"Daughter, rouse yourself! Burst your bonds of mind and body!" read a '50s Wonder Woman cartoon strip by William Moulton Marston that was tacked onto John Galliano's inspiration board at Dior. "Marston laid out much of the groundwork for modern feminism," said Galliano, explaining his current obsession with the all-American superheroine.

That obsession led to a visual history of comic-book liberation. "The show opening is about repressed postwar women," he added of the bespectacled, Pleasantville-inspired bookworms who populate the show's first few exits. "But through the clothes you can see hints of the liberated women they will become." Next came Galliano's rendition of Eisenhower-era suburbia: martini-marinated ladies lost in giant Empire-waist tulle confections embroidered with Brillo pads, teacups and other household items. (Nutty, to be sure, but the frilly gowns, ordered sans decoration, will make lovely wedding gowns for a resourceful few.)

When dowdy Diana Prince finally becomes Wonder Woman, she does so, according to Galliano, with all the verve of a demented heavy-metal cheerleader, replete with slashed concert gear.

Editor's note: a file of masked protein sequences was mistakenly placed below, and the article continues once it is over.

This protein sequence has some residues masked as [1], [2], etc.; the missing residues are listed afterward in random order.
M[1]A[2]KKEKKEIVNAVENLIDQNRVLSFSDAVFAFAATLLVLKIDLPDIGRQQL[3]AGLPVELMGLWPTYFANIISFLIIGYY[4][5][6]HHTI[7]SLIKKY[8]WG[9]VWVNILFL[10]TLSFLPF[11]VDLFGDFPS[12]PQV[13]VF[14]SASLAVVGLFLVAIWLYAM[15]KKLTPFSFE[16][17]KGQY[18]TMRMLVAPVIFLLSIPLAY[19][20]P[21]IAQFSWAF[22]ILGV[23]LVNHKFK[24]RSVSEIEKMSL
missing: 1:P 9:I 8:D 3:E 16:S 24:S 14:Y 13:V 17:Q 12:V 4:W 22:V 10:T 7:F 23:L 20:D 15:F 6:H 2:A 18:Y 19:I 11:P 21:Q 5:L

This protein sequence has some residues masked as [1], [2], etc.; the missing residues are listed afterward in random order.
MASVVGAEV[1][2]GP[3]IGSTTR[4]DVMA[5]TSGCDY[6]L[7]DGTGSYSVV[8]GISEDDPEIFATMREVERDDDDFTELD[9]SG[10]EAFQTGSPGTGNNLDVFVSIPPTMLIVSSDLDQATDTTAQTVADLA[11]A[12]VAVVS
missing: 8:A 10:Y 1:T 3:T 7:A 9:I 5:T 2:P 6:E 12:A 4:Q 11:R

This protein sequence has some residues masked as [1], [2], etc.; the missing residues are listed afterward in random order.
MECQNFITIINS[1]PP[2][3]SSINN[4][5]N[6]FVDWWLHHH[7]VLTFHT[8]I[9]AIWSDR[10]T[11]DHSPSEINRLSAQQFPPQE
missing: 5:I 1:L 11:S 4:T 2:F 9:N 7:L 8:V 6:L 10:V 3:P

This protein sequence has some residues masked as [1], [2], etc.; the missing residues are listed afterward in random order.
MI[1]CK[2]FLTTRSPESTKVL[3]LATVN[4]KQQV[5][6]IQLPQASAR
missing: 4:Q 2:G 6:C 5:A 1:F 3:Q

The story concludes with Wonder Woman retiring to her birthplace, Paradise Island, where only women are allowed—and where one can enjoy the sun in ravaged Grecian dresses, ancient bits of fur and dusty Mad Max boots.

True, most socialites won’t want to attend a Metropolitan Opera gala wearing a golden corset and a Lasso of Truth. But couture is as much about creative flights of fancy as it is about the customer—and thankfully, Galliano can always be counted on to deliver something a good deal more entertaining than perfectly cut chiffon.